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Citations to Foreign Courts—Illegitimate and Superfluous, or Unavoidable? Evidence from Europe

Citations to Foreign Courts—Illegitimate and Superfluous, or Unavoidable? Evidence from Europe AbstractThe theoretical arguments in favor and against citations to foreign courts have reached a high degree of sophistication. Yet, this debate is often based on merely anecdotal assumptions as to their actual purpose. This Article aims to fill this gap in the literature. It offers quantitative evidence from ten European supreme courts in order to assess the desirability of such cross-citations. In addition, it examines individual cases qualitatively, developing a taxonomy of cross-citations based on the degree to which courts engage with foreign law. The Article highlights the often superficial nature of cross-citations in some courts. Yet, by and large, our analysis supports the use of cross-citations: it does not have the pernicious effects sometimes suggested by critics, such as undercutting national sovereignty or the legitimacy of the legal system. At best, cross-citations provide a source of inspiration to interpret national law. At worst, they are largely ornamental and of marginal help to make a particular policy argument more persuasive. http://www.deepdyve.com/assets/images/DeepDyve-Logo-lg.png American Journal of Comparative Law Oxford University Press

Citations to Foreign Courts—Illegitimate and Superfluous, or Unavoidable? Evidence from Europe

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Publisher
Oxford University Press
Copyright
© 2014 by The American Society of Comparative Law, Inc.
ISSN
0002-919X
eISSN
2326-9197
DOI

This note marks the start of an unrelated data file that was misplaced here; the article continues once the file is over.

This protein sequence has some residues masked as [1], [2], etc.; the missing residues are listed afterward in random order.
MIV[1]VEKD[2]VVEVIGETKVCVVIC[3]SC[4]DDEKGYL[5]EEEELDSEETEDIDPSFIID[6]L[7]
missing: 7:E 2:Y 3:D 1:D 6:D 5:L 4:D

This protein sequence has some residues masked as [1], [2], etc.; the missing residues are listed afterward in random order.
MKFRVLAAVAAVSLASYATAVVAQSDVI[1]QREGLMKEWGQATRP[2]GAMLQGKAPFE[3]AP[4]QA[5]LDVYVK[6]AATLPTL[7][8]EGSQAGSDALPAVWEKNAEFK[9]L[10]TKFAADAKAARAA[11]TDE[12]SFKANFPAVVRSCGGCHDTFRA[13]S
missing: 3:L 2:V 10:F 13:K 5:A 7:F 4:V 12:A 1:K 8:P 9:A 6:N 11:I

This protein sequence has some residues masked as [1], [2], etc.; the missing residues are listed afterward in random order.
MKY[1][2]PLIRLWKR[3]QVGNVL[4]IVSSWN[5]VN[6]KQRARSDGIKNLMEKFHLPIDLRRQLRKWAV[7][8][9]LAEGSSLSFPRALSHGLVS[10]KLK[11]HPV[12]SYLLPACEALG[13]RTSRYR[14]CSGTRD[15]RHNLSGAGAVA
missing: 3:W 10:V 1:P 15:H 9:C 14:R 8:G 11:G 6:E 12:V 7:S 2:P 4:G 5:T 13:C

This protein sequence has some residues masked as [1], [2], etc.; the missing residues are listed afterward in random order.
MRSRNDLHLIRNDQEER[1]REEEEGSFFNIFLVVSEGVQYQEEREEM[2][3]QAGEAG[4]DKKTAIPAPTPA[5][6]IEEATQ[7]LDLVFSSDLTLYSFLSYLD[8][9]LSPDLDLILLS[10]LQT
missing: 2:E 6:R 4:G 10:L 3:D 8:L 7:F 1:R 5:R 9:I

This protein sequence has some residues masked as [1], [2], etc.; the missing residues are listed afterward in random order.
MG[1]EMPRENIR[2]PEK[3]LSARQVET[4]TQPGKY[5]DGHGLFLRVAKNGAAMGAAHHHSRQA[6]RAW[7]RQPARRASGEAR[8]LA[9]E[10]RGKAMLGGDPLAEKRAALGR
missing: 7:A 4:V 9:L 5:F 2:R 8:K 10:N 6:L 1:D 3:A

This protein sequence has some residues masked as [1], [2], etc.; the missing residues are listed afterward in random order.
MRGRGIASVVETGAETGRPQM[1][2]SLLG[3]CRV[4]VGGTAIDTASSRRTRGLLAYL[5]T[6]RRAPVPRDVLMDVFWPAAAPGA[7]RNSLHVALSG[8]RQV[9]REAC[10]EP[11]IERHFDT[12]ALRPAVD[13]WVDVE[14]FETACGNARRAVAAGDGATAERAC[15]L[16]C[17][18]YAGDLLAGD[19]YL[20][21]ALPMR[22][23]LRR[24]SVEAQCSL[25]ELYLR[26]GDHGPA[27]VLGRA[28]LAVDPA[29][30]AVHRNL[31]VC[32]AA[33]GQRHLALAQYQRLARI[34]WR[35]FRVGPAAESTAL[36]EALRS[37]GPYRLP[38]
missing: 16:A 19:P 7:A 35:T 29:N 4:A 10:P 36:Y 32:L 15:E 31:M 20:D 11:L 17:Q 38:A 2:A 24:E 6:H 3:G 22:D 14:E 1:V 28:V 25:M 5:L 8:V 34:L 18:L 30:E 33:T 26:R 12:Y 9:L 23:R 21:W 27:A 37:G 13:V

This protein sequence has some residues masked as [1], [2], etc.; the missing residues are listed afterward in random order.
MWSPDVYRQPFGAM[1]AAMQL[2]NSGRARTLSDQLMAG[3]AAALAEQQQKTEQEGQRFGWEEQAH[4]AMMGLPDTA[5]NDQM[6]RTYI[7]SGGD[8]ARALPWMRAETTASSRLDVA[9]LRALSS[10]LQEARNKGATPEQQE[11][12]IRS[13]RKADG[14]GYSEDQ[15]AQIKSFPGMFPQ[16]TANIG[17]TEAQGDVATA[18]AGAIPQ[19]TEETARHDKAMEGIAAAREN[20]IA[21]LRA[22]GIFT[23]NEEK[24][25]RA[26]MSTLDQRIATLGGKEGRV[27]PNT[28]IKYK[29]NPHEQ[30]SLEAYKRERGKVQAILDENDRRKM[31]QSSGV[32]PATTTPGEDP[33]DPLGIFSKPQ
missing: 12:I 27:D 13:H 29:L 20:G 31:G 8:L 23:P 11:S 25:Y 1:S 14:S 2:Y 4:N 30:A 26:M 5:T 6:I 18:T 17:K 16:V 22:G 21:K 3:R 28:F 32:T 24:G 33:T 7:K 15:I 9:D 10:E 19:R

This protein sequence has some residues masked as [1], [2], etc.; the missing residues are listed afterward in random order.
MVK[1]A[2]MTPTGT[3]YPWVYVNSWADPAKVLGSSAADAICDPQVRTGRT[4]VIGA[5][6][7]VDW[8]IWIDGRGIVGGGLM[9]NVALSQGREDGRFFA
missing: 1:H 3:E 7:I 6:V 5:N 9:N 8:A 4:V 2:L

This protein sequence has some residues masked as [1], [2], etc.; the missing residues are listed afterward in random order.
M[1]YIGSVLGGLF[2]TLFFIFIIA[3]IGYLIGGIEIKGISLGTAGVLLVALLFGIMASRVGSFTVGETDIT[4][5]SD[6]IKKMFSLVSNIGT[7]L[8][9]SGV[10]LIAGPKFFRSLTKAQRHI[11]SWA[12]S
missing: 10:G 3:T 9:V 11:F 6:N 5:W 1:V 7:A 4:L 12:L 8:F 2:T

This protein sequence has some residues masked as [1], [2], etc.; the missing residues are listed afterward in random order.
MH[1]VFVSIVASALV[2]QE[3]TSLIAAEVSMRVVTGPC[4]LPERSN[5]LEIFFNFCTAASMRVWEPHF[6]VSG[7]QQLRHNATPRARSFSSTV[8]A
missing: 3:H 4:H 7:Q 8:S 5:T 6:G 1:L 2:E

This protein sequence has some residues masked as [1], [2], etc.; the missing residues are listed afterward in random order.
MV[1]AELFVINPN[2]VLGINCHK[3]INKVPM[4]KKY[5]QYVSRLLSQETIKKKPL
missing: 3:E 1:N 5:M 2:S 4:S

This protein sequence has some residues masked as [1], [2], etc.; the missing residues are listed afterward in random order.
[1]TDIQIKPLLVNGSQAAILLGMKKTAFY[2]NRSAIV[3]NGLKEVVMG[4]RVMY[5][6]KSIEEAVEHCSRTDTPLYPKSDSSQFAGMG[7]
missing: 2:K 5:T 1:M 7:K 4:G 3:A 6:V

10.5131/AJCL.2013.0012
Publisher site
See Article on Publisher Site

Abstract

AbstractThe theoretical arguments in favor and against citations to foreign courts have reached a high degree of sophistication. Yet, this debate is often based on merely anecdotal assumptions as to their actual purpose. This Article aims to fill this gap in the literature. It offers quantitative evidence from ten European supreme courts in order to assess the desirability of such cross-citations. In addition, it examines individual cases qualitatively, developing a taxonomy of cross-citations based on the degree to which courts engage with foreign law. The Article highlights the often superficial nature of cross-citations in some courts. Yet, by and large, our analysis supports the use of cross-citations: it does not have the pernicious effects sometimes suggested by critics, such as undercutting national sovereignty or the legitimacy of the legal system. At best, cross-citations provide a source of inspiration to interpret national law. At worst, they are largely ornamental and of marginal help to make a particular policy argument more persuasive.

Journal

American Journal of Comparative LawOxford University Press

Published: Jan 1, 2014

References